IRS Informs Taxpayers of Changes to OTC Prescriptions in 2011

September 13, 2010 | By: TaxCure Staff

Prescription and taxesThe IRS recently released guidance on tax changes in 2011 that will affect Flexible Spending Arrangements (FSAs). These arrangements are also known as Flexible Spending Accounts which provide tax advantages for taxpayers because they usually can pay for medical expenses with income that was not subject to payroll taxes. Health Savings Accounts (HSAs) and Archer Medical Savings Accounts (Archer MSAs) will also be impacted.

Obama’s Affordable Care Act, passed this year, does not allow Over the Counter (OTC) prescriptions to be paid for with an FSA in 2011, unless a doctor’s prescription is obtained. The good news is that anyone utilizing insulin does not need a prescription in order to be reimbursed. Furthermore, health insurance deductibles, doctor co-pays, glasses, contacts, bandages, blood sugar devices, and other medical devices are not affected by this change. If you purchase OTC prescriptions this year but are reimbursed after the New Year you will not be affected by these changes. Only purchases made in 2011 are impacted.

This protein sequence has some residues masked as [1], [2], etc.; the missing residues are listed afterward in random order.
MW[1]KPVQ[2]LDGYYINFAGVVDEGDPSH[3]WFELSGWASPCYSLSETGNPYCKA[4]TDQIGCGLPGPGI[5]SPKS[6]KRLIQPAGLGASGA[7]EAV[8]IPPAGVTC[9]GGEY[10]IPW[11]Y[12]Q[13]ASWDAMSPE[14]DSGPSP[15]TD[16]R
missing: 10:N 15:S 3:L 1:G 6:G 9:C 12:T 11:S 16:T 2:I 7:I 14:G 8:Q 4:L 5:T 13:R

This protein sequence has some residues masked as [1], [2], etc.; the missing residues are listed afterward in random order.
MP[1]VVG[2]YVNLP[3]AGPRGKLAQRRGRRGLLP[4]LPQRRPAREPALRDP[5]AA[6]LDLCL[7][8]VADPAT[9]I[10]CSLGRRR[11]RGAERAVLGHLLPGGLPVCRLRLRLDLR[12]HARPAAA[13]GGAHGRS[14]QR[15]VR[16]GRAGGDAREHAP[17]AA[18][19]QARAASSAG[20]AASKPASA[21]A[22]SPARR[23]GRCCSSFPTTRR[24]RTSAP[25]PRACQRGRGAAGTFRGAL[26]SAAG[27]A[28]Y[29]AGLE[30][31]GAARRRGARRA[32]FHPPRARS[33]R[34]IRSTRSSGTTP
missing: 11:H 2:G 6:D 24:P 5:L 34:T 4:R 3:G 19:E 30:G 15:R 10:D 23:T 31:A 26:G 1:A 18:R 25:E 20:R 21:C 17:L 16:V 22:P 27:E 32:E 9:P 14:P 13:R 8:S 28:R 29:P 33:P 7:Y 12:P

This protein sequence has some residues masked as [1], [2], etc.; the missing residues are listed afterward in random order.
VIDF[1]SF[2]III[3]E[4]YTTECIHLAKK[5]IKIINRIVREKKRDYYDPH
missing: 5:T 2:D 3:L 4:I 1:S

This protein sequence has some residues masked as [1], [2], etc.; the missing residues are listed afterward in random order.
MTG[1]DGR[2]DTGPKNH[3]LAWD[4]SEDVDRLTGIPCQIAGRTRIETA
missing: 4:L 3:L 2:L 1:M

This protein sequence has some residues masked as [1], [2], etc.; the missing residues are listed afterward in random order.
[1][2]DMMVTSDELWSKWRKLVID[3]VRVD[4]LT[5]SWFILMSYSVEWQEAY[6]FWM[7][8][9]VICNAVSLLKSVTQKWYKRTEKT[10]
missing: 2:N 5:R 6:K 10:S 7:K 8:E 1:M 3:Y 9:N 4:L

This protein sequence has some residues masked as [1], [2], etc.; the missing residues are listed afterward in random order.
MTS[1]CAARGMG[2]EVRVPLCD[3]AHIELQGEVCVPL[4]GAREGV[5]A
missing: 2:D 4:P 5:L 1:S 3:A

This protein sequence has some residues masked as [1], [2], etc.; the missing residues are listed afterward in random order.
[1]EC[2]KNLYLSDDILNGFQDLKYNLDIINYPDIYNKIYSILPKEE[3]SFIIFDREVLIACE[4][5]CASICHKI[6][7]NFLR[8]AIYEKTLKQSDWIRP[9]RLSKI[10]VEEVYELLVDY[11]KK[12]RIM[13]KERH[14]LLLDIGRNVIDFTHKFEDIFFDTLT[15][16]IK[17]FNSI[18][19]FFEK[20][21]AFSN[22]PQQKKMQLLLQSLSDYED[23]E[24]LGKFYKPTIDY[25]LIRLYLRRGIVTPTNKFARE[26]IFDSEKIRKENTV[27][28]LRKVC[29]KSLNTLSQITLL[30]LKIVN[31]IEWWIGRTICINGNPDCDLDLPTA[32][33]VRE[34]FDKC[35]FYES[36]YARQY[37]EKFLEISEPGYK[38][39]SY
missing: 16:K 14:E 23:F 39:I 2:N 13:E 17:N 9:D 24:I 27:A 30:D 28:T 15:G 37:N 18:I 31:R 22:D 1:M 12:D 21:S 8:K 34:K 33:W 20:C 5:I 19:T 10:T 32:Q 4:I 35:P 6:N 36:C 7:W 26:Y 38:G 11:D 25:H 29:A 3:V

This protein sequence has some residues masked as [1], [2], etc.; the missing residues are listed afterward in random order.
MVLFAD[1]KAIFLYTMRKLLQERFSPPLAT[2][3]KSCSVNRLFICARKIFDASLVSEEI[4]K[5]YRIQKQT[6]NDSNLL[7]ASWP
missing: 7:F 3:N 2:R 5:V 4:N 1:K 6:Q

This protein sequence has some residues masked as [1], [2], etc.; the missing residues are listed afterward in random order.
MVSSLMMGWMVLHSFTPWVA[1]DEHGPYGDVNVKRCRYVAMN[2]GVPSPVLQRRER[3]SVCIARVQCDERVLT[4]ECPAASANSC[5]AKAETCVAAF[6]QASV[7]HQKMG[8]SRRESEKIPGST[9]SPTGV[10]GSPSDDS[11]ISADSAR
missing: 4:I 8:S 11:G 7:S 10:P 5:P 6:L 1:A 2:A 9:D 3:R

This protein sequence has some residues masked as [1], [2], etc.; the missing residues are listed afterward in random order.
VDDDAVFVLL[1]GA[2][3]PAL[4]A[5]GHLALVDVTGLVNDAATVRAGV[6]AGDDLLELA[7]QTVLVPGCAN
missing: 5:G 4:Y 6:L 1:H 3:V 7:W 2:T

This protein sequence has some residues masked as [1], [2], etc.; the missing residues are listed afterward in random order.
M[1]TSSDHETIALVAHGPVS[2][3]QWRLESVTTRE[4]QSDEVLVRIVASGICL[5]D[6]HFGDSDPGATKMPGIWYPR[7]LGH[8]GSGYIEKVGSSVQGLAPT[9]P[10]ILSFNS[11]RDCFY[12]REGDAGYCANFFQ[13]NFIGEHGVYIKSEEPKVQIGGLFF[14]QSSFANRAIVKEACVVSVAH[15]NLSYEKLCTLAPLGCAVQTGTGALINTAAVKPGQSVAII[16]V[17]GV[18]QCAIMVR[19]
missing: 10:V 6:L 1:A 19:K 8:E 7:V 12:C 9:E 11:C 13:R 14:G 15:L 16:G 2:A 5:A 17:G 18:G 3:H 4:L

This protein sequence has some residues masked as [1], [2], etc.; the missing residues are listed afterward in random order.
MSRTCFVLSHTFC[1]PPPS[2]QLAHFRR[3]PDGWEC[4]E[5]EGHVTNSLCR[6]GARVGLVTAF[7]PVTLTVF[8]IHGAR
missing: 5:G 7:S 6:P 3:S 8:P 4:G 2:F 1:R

If you utilize an HSA or FSA, hopefully, your employer will notify you of these changes. If you try to submit a claim for OTC prescriptions, you will have your claim rejected. Those who break the law with a withdrawal could be audited.

Many more changes such as capping FSA contributions to $2,500 will take effect in 2013 if no legislation comes into play. There currently is no cap on FSA contributions, though employers normally set limits around $5,000.

What is your opinion on this? It can be argued that this change prevents taxpayers using FSAs, HSAs, and other medically related tax savings accounts from abusing OTC prescriptions and it helps raise tax revenue.

However, this will negatively impact those taxpayers (in a bad economy too) who legitimately benefit from the current law that takes OTC prescriptions for allergies, cold medicines, antacids, pain relievers, laxatives, sleeping medication, and so on. For example, those who have allergies that tax such prescriptions as Zyrtec, Claritin, Benadryl, and so on now have to purchase these prescriptions with after-tax dollars unless they get a prescription or go see a doctor for a prescription (which is generally is a cost in and of itself).